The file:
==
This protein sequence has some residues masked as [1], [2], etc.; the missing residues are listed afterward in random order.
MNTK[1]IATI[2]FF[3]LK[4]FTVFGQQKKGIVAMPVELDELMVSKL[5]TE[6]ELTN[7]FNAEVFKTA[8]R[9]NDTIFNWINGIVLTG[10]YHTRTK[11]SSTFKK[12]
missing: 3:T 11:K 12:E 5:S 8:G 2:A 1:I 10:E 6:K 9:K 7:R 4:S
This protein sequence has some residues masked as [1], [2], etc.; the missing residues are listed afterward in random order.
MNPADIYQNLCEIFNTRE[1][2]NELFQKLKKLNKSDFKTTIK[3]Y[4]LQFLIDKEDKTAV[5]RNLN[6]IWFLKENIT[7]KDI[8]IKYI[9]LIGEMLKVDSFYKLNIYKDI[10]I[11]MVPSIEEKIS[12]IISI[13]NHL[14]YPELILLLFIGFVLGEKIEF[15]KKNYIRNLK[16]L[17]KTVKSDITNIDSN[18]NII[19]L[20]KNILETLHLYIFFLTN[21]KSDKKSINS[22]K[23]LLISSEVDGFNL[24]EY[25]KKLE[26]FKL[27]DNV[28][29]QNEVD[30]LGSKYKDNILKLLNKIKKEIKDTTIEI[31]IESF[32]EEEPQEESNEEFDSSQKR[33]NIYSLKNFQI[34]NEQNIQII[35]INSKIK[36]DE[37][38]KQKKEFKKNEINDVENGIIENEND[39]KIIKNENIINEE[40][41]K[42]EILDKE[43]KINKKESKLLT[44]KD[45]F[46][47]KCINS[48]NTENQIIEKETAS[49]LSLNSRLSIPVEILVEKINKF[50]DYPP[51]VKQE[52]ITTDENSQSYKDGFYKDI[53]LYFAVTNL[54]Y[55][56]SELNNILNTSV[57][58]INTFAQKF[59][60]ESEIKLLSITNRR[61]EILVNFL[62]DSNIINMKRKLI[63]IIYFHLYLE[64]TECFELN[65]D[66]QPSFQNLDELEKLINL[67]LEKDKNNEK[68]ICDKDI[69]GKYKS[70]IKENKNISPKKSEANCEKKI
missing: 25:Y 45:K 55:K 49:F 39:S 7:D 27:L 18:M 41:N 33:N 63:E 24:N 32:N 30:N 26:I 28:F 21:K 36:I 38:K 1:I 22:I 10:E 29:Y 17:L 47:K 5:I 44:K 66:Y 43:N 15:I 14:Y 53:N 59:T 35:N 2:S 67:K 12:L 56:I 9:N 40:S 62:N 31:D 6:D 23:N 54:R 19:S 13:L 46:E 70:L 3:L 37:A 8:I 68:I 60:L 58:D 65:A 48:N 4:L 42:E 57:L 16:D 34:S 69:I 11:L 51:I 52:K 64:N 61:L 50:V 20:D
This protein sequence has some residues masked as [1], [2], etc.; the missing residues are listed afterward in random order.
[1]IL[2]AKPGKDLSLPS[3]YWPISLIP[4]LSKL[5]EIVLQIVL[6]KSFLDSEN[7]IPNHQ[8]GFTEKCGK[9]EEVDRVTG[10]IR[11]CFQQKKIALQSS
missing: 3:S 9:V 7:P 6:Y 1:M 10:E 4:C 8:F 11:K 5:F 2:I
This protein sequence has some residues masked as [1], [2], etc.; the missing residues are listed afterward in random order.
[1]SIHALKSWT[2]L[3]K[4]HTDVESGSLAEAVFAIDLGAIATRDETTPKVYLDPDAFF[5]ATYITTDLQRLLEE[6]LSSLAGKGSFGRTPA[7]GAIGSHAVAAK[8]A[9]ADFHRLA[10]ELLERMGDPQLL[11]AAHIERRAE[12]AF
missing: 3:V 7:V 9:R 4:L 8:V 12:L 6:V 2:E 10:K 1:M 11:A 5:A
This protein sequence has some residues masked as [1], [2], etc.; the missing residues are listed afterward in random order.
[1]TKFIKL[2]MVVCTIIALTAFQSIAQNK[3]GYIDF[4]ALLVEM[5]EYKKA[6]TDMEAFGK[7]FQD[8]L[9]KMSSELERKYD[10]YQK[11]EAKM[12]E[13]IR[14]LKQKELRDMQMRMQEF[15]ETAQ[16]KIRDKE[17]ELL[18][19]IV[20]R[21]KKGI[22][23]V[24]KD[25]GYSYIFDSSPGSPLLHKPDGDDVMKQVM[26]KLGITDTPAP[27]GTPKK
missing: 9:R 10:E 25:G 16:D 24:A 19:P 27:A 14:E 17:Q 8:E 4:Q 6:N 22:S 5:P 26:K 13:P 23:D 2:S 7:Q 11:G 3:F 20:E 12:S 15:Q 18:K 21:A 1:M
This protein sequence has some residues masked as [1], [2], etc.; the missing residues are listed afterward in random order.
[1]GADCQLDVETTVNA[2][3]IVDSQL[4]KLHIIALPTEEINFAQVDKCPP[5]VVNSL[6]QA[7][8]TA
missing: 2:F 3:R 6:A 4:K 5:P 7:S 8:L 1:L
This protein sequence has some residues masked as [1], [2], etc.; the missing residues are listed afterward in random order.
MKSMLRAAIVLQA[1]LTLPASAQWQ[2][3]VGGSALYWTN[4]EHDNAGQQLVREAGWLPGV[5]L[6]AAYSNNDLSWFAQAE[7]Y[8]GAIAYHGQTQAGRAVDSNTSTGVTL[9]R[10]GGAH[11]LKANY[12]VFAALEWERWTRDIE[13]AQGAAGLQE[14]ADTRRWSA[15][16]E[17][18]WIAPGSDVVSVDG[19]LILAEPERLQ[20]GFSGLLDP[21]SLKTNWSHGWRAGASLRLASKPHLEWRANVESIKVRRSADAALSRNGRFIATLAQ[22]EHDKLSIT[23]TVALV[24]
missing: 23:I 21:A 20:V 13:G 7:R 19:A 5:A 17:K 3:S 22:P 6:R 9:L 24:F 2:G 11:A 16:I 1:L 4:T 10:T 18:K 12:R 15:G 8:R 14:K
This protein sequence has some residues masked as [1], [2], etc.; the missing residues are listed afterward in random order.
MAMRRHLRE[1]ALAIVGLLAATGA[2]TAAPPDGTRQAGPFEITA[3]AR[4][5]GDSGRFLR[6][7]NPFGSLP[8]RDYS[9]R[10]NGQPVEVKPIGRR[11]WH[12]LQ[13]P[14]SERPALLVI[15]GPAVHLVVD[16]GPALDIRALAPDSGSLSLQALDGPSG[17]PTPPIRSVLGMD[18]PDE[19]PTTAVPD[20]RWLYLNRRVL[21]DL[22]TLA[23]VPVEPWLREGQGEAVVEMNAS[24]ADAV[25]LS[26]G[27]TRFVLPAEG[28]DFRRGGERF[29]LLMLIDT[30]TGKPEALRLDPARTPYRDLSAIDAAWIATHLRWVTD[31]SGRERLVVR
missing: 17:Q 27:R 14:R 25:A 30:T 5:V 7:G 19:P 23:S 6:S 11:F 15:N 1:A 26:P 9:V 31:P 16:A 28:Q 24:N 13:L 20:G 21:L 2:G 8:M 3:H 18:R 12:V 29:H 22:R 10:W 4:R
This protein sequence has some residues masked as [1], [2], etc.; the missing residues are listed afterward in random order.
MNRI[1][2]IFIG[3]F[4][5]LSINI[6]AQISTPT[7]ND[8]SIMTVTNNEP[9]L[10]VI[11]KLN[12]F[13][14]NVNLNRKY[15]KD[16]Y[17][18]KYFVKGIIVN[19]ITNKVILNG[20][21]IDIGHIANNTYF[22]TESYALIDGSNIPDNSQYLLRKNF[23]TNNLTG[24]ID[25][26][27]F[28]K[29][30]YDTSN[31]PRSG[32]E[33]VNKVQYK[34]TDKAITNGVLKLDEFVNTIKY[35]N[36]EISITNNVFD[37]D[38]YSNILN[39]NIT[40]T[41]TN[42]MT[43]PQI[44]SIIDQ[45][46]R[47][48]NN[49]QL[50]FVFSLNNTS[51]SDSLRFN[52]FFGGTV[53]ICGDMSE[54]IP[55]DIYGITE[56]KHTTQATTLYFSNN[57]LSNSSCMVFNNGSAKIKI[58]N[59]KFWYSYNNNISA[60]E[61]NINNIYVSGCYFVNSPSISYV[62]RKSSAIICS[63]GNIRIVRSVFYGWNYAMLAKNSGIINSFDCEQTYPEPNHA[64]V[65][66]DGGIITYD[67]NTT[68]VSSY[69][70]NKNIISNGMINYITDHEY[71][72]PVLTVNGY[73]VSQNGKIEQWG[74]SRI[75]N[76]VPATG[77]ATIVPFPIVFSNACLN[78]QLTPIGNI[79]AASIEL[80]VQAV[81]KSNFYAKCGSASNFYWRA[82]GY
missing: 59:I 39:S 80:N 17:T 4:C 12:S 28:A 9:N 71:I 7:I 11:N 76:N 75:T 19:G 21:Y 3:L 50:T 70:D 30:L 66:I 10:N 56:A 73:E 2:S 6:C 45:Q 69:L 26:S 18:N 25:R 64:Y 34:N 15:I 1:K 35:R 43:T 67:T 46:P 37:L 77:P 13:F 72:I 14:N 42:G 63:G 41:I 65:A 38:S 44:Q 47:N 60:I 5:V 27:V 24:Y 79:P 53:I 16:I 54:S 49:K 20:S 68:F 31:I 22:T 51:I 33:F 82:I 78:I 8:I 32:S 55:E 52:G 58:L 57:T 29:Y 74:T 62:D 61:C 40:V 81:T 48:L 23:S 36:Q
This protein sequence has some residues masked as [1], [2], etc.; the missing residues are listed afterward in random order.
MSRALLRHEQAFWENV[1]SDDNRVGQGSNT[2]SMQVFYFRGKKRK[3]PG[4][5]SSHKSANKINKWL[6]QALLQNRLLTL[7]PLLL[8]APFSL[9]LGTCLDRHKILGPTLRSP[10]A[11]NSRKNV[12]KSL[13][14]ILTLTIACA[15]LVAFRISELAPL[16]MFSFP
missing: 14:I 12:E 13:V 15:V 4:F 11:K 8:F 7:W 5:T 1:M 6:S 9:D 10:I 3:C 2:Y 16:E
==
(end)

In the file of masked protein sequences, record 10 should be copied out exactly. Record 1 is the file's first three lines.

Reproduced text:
This protein sequence has some residues masked as [1], [2], etc.; the missing residues are listed afterward in random order.
MSRALLRHEQAFWENV[1]SDDNRVGQGSNT[2]SMQVFYFRGKKRK[3]PG[4][5]SSHKSANKINKWL[6]QALLQNRLLTL[7]PLLL[8]APFSL[9]LGTCLDRHKILGPTLRSP[10]A[11]NSRKNV[12]KSL[13][14]ILTLTIACA[15]LVAFRISELAPL[16]MFSFP
missing: 14:I 12:E 13:V 15:V 4:F 11:K 8:F 7:W 5:T 1:M 6:S 9:D 10:I 3:C 2:Y 16:E